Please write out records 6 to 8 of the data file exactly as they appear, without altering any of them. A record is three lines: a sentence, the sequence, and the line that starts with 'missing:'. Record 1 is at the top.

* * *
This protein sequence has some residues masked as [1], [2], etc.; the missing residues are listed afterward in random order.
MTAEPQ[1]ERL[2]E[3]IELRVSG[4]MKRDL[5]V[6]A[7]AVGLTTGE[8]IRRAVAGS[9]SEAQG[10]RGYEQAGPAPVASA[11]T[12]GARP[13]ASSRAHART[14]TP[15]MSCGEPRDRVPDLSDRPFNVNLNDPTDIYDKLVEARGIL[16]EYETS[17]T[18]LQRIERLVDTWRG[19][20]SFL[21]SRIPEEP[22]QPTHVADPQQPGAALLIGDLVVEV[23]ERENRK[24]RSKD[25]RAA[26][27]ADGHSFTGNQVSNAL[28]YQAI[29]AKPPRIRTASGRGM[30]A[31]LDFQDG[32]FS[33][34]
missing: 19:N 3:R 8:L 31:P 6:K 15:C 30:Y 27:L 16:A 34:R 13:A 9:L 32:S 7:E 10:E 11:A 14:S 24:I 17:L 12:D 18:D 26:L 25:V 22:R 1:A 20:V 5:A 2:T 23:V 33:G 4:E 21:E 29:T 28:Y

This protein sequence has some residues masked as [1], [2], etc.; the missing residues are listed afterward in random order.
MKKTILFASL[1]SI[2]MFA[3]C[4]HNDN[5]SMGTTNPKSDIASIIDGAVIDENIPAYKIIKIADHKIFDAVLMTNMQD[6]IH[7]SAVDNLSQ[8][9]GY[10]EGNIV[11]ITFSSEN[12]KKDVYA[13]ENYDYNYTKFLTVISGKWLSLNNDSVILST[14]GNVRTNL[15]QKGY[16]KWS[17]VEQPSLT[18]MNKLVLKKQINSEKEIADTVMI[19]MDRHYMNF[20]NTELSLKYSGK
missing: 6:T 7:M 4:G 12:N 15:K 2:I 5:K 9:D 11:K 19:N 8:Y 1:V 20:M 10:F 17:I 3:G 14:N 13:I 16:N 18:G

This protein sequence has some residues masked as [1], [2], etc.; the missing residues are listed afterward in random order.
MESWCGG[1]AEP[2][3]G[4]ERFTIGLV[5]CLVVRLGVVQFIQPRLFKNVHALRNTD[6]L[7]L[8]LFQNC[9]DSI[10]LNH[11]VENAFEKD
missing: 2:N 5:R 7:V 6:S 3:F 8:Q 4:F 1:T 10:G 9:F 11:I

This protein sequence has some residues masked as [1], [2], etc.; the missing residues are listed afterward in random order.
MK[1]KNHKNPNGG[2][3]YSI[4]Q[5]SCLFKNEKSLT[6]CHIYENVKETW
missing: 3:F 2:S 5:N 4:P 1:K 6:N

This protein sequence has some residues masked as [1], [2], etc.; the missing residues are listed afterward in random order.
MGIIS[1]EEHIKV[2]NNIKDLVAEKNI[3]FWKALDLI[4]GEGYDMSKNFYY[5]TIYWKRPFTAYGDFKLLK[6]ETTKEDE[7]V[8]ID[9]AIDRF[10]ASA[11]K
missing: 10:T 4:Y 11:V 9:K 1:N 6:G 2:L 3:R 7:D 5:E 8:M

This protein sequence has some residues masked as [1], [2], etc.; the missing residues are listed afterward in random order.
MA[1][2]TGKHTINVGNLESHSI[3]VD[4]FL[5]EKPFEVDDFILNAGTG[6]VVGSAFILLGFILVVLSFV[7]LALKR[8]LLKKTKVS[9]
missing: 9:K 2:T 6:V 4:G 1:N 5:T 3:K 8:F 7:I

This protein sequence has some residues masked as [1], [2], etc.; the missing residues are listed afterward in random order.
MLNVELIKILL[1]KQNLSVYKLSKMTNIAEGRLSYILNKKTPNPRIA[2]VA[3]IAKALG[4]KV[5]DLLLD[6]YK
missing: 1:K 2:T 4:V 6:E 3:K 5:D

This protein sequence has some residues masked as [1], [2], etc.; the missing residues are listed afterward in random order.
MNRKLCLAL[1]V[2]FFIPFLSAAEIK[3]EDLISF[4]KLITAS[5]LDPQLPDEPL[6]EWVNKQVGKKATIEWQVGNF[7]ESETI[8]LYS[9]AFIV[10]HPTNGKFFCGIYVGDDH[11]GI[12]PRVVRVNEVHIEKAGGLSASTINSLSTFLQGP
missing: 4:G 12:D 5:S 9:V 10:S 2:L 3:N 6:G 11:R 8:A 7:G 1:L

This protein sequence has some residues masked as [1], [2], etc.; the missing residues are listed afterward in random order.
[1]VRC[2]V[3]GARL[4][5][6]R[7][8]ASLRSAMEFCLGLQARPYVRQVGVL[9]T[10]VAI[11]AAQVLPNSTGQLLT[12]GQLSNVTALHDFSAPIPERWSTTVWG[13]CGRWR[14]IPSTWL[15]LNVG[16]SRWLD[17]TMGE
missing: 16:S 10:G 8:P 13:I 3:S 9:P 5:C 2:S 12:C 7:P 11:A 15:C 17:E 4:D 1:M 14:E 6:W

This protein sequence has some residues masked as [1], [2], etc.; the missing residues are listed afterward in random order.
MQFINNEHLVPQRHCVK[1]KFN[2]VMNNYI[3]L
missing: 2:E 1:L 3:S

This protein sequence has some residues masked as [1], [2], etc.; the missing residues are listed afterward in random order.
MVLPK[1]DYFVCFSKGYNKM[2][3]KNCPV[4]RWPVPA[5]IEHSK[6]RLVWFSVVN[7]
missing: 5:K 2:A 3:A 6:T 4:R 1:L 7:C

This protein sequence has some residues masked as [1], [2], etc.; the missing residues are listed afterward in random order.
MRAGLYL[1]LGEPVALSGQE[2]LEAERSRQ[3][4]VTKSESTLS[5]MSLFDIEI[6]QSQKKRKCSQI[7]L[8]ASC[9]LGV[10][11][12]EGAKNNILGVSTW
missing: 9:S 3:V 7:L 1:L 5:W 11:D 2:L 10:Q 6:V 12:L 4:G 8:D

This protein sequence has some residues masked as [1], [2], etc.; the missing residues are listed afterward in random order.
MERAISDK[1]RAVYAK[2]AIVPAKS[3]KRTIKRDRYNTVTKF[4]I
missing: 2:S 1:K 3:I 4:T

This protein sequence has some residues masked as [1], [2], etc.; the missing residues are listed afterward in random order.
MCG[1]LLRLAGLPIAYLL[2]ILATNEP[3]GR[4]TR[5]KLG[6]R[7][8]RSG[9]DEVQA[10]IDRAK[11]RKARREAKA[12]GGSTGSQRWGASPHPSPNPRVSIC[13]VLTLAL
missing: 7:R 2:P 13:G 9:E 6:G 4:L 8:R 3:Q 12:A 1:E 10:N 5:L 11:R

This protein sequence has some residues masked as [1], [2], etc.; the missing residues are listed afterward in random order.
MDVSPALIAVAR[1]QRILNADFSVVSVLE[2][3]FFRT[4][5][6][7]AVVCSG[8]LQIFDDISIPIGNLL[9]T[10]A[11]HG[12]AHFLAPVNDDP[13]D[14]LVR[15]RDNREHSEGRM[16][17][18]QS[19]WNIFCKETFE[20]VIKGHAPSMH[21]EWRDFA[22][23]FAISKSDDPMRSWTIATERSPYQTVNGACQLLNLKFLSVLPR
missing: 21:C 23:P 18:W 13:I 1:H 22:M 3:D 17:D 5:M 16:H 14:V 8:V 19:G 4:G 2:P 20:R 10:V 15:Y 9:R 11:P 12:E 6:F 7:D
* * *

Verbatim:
This protein sequence has some residues masked as [1], [2], etc.; the missing residues are listed afterward in random order.
MA[1][2]TGKHTINVGNLESHSI[3]VD[4]FL[5]EKPFEVDDFILNAGTG[6]VVGSAFILLGFILVVLSFV[7]LALKR[8]LLKKTKVS[9]
missing: 9:K 2:T 6:V 4:G 1:N 5:T 3:K 8:F 7:I

This protein sequence has some residues masked as [1], [2], etc.; the missing residues are listed afterward in random order.
MLNVELIKILL[1]KQNLSVYKLSKMTNIAEGRLSYILNKKTPNPRIA[2]VA[3]IAKALG[4]KV[5]DLLLD[6]YK
missing: 1:K 2:T 4:V 6:E 3:K 5:D

This protein sequence has some residues masked as [1], [2], etc.; the missing residues are listed afterward in random order.
MNRKLCLAL[1]V[2]FFIPFLSAAEIK[3]EDLISF[4]KLITAS[5]LDPQLPDEPL[6]EWVNKQVGKKATIEWQVGNF[7]ESETI[8]LYS[9]AFIV[10]HPTNGKFFCGIYVGDDH[11]GI[12]PRVVRVNEVHIEKAGGLSASTINSLSTFLQGP
missing: 4:G 12:D 5:S 9:V 10:S 2:L 3:N 6:G 11:R 8:A 7:G 1:L